Trade Trumps Human Rights
It only took 24 hours for the curtains to be pulled back to expose “Global Britain”.
The review had proclaimed that the UK is “at the heart of a network of like-minded countries and flexible groupings, committed to protecting human rights and upholding global norms”.
But Foreign Secretary Dominic Raab, in audio apparently linked by a civil servant, told thousands of Whitehall personnel in a conference call: “If we restrict [trade] to countries with European convention on human rights-level standards of human rights, we’re not going to do many trade deals with the growth markets of the future.”
That might explain why the review — while giving two mentions of “extensive human rights violations in [China’s] Xinjiang” and “a repressive national security law on Hong Kong” — did not mention concerns about Saudi Arabia, other Gulf States, Turkey, or India.
Philip Barton, the Permanent Secretary at the Foreign, Commonwealth and Development Office, wrote staff about the leak. Significantly, he did not pull back Raab’s statement. Instead, he chastised the leaker of the audio for “significant breaches of the trust placed in us”.
But Biden Trumps the Review
And then the Government’s stage collapsed.
Unsurprisingly, the review declared that no partnership was “more valuable to British citizens than our relationship with the United States”.
But the Americans had another message for the Johnson Government. It came via Maroš Šefčovič, the European Commission’s Vice President. Chiding London for breaching the Northern Ireland Protocol in the Brexit Agreement, he relayed the concern that the Good Friday Agreement was being undermined: “This is what I feel when I talk to my international partners; that was what I felt when I talked to the Friends of Ireland on the [Capitol] Hill in the US.”
Once again, the Government’s lofty proclamations ran aground on the reality that neither the Biden Administration nor the US Congress will be completing, let alone privileging, a trade agreement — especially with a London which is threatening reimposition of a hard border in Ireland.
On March 25, Joe Biden amplified the message. He showed up at a virtual European Union heads of state summit, the first US Presidential appearance since 2009.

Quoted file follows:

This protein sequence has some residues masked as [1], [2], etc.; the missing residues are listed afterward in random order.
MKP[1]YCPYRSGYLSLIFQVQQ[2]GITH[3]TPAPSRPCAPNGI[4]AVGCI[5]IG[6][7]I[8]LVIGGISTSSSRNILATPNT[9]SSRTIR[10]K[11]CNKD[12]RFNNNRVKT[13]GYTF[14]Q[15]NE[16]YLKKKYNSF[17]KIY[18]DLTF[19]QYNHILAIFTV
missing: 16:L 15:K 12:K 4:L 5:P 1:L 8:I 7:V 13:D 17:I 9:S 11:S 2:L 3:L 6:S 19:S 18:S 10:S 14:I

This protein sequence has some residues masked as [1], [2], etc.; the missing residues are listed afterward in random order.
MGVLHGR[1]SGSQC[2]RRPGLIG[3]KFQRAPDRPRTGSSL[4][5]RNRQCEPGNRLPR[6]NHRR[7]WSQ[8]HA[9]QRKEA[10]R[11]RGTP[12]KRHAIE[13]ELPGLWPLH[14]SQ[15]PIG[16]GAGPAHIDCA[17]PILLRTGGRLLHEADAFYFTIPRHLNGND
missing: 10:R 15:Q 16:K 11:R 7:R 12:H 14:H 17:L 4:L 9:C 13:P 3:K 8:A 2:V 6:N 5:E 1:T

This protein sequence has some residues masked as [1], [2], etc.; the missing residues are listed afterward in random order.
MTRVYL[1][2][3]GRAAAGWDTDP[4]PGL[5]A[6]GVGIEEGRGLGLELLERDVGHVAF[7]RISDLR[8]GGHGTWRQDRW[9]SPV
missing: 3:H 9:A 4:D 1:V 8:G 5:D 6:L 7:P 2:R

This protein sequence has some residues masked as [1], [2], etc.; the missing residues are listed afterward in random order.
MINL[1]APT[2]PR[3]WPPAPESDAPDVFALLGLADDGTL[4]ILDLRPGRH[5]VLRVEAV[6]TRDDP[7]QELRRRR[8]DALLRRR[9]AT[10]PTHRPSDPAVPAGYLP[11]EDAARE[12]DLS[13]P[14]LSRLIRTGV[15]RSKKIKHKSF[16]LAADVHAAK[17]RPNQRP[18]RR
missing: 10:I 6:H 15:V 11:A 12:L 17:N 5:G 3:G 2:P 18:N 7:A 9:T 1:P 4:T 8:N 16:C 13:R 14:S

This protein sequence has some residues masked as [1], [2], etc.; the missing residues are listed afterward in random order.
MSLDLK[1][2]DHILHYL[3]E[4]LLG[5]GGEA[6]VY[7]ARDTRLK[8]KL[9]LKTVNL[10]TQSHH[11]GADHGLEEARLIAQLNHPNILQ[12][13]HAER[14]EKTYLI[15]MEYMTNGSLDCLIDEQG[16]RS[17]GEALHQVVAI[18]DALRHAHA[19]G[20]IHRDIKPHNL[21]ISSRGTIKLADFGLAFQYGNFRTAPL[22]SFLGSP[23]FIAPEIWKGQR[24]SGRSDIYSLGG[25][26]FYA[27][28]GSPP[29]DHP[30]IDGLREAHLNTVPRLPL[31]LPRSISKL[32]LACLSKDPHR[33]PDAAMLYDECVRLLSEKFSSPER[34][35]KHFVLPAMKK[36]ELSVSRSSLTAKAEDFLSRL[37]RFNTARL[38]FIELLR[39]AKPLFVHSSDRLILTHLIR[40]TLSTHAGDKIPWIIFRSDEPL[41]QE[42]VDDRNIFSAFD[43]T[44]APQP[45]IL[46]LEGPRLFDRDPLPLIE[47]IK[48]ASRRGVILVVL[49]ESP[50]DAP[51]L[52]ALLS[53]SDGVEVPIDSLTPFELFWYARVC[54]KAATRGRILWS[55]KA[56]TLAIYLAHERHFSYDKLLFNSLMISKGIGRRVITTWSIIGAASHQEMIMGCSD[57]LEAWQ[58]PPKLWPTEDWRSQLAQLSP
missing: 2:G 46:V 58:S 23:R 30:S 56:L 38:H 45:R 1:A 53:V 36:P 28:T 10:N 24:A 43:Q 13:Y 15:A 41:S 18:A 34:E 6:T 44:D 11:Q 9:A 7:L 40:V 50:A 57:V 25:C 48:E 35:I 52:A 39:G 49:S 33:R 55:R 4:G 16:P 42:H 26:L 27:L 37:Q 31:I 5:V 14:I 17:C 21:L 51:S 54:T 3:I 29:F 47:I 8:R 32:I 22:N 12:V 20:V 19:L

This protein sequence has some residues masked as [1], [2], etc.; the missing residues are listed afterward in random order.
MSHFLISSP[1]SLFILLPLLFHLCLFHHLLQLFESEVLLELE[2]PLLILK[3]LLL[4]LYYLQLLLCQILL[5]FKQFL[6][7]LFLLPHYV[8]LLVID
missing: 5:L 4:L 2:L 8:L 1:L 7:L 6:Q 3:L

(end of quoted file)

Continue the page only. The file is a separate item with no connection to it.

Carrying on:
Biden reworked the rhetoric of the UK review. He mentioned “close cooperation on common challenges”, such as Coronavirus and climate change, but the “most valuable” relationship was not necessarily with London: “A strong EU is in the U.S. interest, noting our shared democratic values and the world’s largest trade and investment partnership.”
Boris Johnson did get a phone call from the US President the next day. But the contact was not of florid exaltation of the Golden Future. Instead, behind Biden’s call for shared investment in infrastructure in developing countries was another reality of Global Britain: far from promoting that investment, the Johnson Government is cutting foreign aid by 70%.
In 2008, at the end of the Beijing Summer Games, London Mayor Boris Johnson waved the Olympic flag — a bit manically — and blustered about British superiority:
Ping-pong was invented on the dining tables of England in the 19th century, and it was called Wiff-waff.
And there, I think, you have the difference between us and the rest of the world. Other nations, the French, looked at a dining table and saw an opportunity to have dinner; we looked at it an saw an opportunity to play Wiff-Waff.
Almost 13 years later, Johnson and his Global Britain Review are still proclaiming invention and superiority.
Others might beg to differ that it is all just Wiff-Waff.